Five men, all associated with the front company “Business World” in Rawalpindi, Pakistan, and including Muhammad Kamran Wali (Kamran), 41, of Pakistan; Muhammad Ahsan Wali (Ahsan), 48, and Haji Wali Muhammad Sheikh (Haji), 82, both of Mississauga, Ontario, Canada; Ashraf Khan Muhammad (Khan) of Hong Kong; and Ahmed Waheed (Waheed), 52, of Ilford, Essex, United Kingdom, were indicted in federal court for conspiracy to violate the International Emergency Economic Powers Act and the Export Control Reform Act. The grand jury returned the indictment on Oct. 16, 2019, and it was unsealed today.
“The defendants smuggled U.S. origin goods to entities that have been designated for years as threats to U.S. national security for their ties to Pakistan’s weapons programs,” said Assistant Attorney General for National Security John C. Demers. “This indictment puts the world on notice not to do business with these defendants and demonstrates our commitment to holding them accountable. It also stands as an example of the kind of deceptive behavior U.S. businesses need to watch out for in designing appropriate export control and sanctions compliance programs.”
“Federal export control laws are vital tools that help prevent items from being exported overseas where they could be used in ways that can jeopardize our national security,” said U.S. Attorney Scott W. Murray for the District of New Hampshire. “In order to protect the safety and security of the American people, we work closely with our law enforcement partners to identify those who violate these important laws. We will continue to be vigilant in our efforts to identify individuals whose actions may jeopardize the national security of the United States.”
“The alleged behavior of these five individuals presented more than a violation of U.S. export laws, it posed a potential threat to the national security interests of the United States and to the delicate balance of power among nations within the region,” said Jason Molina, Acting Special Agent in Charge, Homeland Security Investigations. “HSI’s Counterproliferation group proactively works investigations into U.S. import-export licensing laws violations because of the threat it can pose to our national security.”
“The indictments unsealed today are a result of the ongoing coordination and collaborative counter proliferation efforts by the Office of Export Enforcement, the Justice Department, the Defense Criminal Investigative Service, and Homeland Security Investigations,”said Special Agent in Charge William Higgins of the Office of Export Enforcement. “The Boston Field Office of the Office of Export Enforcement will continue to vigorously pursue violators with all its partners to stem illicit trade that threatens U.S. national security and undermines U.S. foreign policy.”
"Stopping the illegal exportation of sensitive defense technology is a top priority for the Defense Criminal Investigative Service (DCIS) and today's indictment is the result of a multi-agency effort," stated Special Agent in Charge Leigh-Alistair Barzey, DCIS Northeast Field Office. "The DCIS is committed to working with the USAO-NH, Homeland Security Investigations and the Office of Export Enforcement, to protect our nation's security by identifying, investigating and prosecuting criminal procurement networks."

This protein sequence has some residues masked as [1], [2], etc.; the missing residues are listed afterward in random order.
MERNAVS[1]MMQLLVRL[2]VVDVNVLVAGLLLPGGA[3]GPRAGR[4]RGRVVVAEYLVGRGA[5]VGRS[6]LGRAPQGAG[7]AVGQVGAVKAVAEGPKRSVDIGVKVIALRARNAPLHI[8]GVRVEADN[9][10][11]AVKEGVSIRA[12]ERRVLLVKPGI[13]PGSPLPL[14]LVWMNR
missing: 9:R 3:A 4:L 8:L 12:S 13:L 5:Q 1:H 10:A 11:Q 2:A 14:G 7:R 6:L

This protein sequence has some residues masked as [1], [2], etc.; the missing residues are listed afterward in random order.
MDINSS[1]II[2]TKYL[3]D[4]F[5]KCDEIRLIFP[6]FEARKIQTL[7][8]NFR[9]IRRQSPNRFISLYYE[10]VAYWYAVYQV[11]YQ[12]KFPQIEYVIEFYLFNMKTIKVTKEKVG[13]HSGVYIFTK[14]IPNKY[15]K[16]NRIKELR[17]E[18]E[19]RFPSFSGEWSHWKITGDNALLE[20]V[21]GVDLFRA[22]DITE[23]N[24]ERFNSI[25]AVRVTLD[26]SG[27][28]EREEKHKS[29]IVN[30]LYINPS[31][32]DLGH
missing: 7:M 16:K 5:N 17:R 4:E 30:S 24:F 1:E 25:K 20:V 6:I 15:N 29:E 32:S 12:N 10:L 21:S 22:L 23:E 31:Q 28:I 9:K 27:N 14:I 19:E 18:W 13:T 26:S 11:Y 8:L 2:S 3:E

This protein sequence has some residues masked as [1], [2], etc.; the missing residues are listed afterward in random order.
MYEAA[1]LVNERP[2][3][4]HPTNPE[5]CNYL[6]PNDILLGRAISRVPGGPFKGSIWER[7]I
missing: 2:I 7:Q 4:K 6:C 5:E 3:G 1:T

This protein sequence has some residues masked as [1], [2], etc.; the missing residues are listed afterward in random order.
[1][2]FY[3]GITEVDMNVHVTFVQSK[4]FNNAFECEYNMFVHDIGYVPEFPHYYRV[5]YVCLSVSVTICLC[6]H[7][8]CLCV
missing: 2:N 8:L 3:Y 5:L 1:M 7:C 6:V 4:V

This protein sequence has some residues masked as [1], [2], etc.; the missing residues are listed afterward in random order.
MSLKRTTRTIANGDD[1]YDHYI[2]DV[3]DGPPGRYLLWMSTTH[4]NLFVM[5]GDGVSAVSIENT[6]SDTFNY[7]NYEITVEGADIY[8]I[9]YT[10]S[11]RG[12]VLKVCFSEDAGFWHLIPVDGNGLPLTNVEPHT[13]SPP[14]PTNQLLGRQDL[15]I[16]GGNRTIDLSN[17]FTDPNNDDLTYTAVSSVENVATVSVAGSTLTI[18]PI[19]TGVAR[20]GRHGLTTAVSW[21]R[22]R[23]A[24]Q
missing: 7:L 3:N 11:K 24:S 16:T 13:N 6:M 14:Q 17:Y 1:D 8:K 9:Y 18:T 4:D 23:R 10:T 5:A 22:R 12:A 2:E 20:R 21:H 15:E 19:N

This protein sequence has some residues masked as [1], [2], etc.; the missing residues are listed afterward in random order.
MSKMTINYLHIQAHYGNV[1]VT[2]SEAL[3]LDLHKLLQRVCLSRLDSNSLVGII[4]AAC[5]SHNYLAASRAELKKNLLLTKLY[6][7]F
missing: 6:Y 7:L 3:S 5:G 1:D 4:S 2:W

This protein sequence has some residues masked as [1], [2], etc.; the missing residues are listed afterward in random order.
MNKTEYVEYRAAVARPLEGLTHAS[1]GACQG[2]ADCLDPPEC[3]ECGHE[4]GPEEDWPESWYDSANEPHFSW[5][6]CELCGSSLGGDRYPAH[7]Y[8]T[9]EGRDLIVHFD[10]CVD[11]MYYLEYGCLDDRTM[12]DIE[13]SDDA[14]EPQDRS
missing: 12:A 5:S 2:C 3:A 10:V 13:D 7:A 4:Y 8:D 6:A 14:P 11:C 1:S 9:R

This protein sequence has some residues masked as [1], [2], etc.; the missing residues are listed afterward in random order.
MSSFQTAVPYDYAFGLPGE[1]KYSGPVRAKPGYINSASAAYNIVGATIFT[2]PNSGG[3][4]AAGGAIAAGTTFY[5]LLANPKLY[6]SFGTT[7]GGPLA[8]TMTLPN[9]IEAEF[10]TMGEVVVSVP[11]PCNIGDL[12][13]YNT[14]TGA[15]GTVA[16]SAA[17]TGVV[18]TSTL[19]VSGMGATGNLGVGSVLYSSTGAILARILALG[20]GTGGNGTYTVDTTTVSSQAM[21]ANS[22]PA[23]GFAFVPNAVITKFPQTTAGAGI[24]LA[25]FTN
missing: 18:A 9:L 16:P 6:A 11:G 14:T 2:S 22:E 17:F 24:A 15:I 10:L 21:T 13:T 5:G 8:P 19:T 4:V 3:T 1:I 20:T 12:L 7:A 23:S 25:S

According to the indictment, between September 2014 and October 2019, the defendants operated an international procurement network of front companies that existed to acquire U.S.-origin goods for the Advanced Engineering Research Organization (AERO) and the Pakistan Atomic Energy Commission (PAEC), and to cause those goods to be exported from the United States to the entities without export licenses in violation of federals law. Both AERO and PAEC were on the Commerce Department’s Entity List, which imposes export license requirements for organizations whose activities are found to be contrary to U.S. national security or foreign policy interests. PAEC was added to the Entity List in 1998. AERO was added to the Entity List in 2014, after the U.S. Government found that it had used intermediaries and front companies to procure items for use in Pakistan’s cruise missile and strategic UAV programs.
According to the indictment, the defendants attempted to conceal the true destinations in Pakistan of the U.S.-origin goods by using the conspirators’ network of front companies as the supposed purchasers and end users of the goods and as the apparent source of payments for the goods, even though the goods were ultimately received in Pakistan and paid for by AERO or PAEC. The defendants caused the U.S. companies to file export documents that falsely identified the Ultimate Consignees of the shipments as entities other than AERO and PAEC. The defendants never applied for or obtained an export license from the Department of Commerce authorizing the export of goods to AERO or PAEC in Pakistan.
The indictment identified 38 separate exports from the U.S. that the defendants caused, involving 29 different companies from around the country. Three of those companies are in New Hampshire. None of the U.S. companies is alleged to have been complicit in the illegal exports. Each defendant is charged with two felony counts of conspiracy. Although arrest warrants are pending, none of the five defendants has thus far been apprehended.
This matter was investigated by the Department of Commerce’s Office of Export Enforcement; the Department of Defense, Office of Inspector General, Defense Criminal Investigative Service; and Immigration and Customs Enforcement’s Homeland Security Investigations. The case is being prosecuted by Assistant U.S. Attorney John Davis and Trial Attorney Nicholas Hunter of DOJ’s Counterintelligence and Export Control Section, National Security Division.
The charges and allegations contained in an indictment are merely accusations. A defendant is presumed innocent until and unless proven guilty.